Qualcomm confirmed it is on at least three applications, and Intel said it hopes to participate in the program. The other companies did not immediately answer requests for comment.
Changes to U.S. policy that result from the tests are not expected for some time. Package delivery, which can be particularly complex, might not take place until later on during the program.
Earl Lawrence, who directs the U.S. Federal Aviation Administration’s unmanned aircraft systems integration office, told a Senate panel on Tuesday that many of the other projects “could go forward under the FAA’s existing rules, including with waivers where appropriate.”
He said after “the 10 selections for the pilot program are announced, the FAA will be reaching out to other applicants, as well as interested state and local authorities, to provide additional information on how to operationalize their proposed projects.”
The FAA is also working on proposed regulations to ensure the safety of drones and their integration into U.S. airspace.
The initiative is significant for the United States, which has lagged other countries in drone operations for fear of air crashes. That had pushed companies like Amazon to experiment overseas.
In the United Kingdom, the world’s largest online retailer already sends some packages by drone. It completed its first such mission in late 2016, taking 13 minutes from click to delivery.
Reporting by Jeffrey Dastin in San Francisco and David Shepardson in Washington; Additional reporting by Stephen Nellis and Paul Lienert; editing by Chris Sanders and David Gregorio
PYEONGCHANG, South Korea (Reuters) – Pyeongchang Winter Olympics organizers confirmed on Sunday that the Games had fallen victim to a cyber attack during Friday’s opening ceremony, but they refused to reveal the source.
The Games’ systems, including the internet and television services, were affected by the hack two days ago but organizers said it had not compromised any critical part of their operations.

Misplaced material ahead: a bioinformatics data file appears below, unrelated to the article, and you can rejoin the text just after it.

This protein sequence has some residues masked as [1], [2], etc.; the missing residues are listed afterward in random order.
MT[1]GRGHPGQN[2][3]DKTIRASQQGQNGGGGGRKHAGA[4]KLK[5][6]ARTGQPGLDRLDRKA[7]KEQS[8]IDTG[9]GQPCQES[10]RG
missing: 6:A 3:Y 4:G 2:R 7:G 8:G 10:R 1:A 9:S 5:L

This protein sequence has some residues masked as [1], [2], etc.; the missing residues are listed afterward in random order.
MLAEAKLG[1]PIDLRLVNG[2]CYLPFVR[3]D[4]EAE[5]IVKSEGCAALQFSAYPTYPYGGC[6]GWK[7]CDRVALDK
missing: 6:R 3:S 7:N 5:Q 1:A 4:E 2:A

“Maintaining secure operations is our purpose,” said International Olympic Committee (IOC) spokesman Mark Adams.
“We are not going to comment on the issue. It is one we are dealing with. We are making sure our systems are secure and they are secure.”
Asked if organizers knew who was behind the attack, Adams said: “I certainly don’t know. But best international practice says that you don’t talk about an attack.”
The Winter Games are being staged only 80km (50 miles) from the border with North Korea, which is technically still at war with the South since their 1950-1953 war ended in a truce rather than a peace treaty.
The two teams marched together at an Olympics opening ceremony for the first time since 2006.
South Korea has been using the Pyeongchang Games to break the ice with the reclusive North, which has been trading nuclear threats with the United States recently.
“All issues were resolved and recovered yesterday morning,” Pyeongchang organizing committee spokesman Sung Baik-you told reporters.
“We know the cause of the problem but that kind of issues occurs frequently during the Games. We decided with the IOC we are not going to reveal the source (of the attack),” he told reporters.
Russia, which has been banned from the Games for doping, said days before the opening ceremony that any allegations linking Russian hackers to attacks on the infrastructure connected to the Pyeongchang Olympic Games were unfounded.
“We know that Western media are planning pseudo-investigations on the theme of ‘Russian fingerprints’ in hacking attacks on information resources related to the hosting of the Winter Olympic Games in the Republic of Korea,” Russia’s foreign ministry said.
“Of course, no evidence will be presented to the world.”
Cyber security researchers said in January they had found early indications that Russia-based hackers may be planning attacks against anti-doping and Olympic organizations in retaliation for Russia’s exclusion from the Pyeongchang Games.
Stakeholders of the Olympics have been wary of the threat from hacking and some sponsors have taken out insurance to protect themselves from a cyber attack. [nL4N1PX1HV]
Editing by Peter Rutherford
Samsung sent out invites to its event ahead of the upcoming IFA trade show in Berlin, and it contained what appears to be a clue hinting at the unveiling of the Gear S3 smartwatch. The company is hosting an event on August 31 in the German capital, and the event invite reads ‘Talk About 3’. There’s also a graphic that resembles an abstract watch face with the hands pointing to 6 o’clock – which is when the event is scheduled. It also has a ‘Gear’ logo near the bottom. A recent tweet containing a GIF also seems to hint not-so-subtly…
This story continues at The Next Web
The appeals ruling acknowledged that so-called cloud computing had changed the landscape for storage, letting companies hold customer data in …
Changes in climate means there are fewer flowers. How will bees adapt?
The post Bee Tongues and Flowers Reveal Evolution in Overdrive appeared first on WIRED.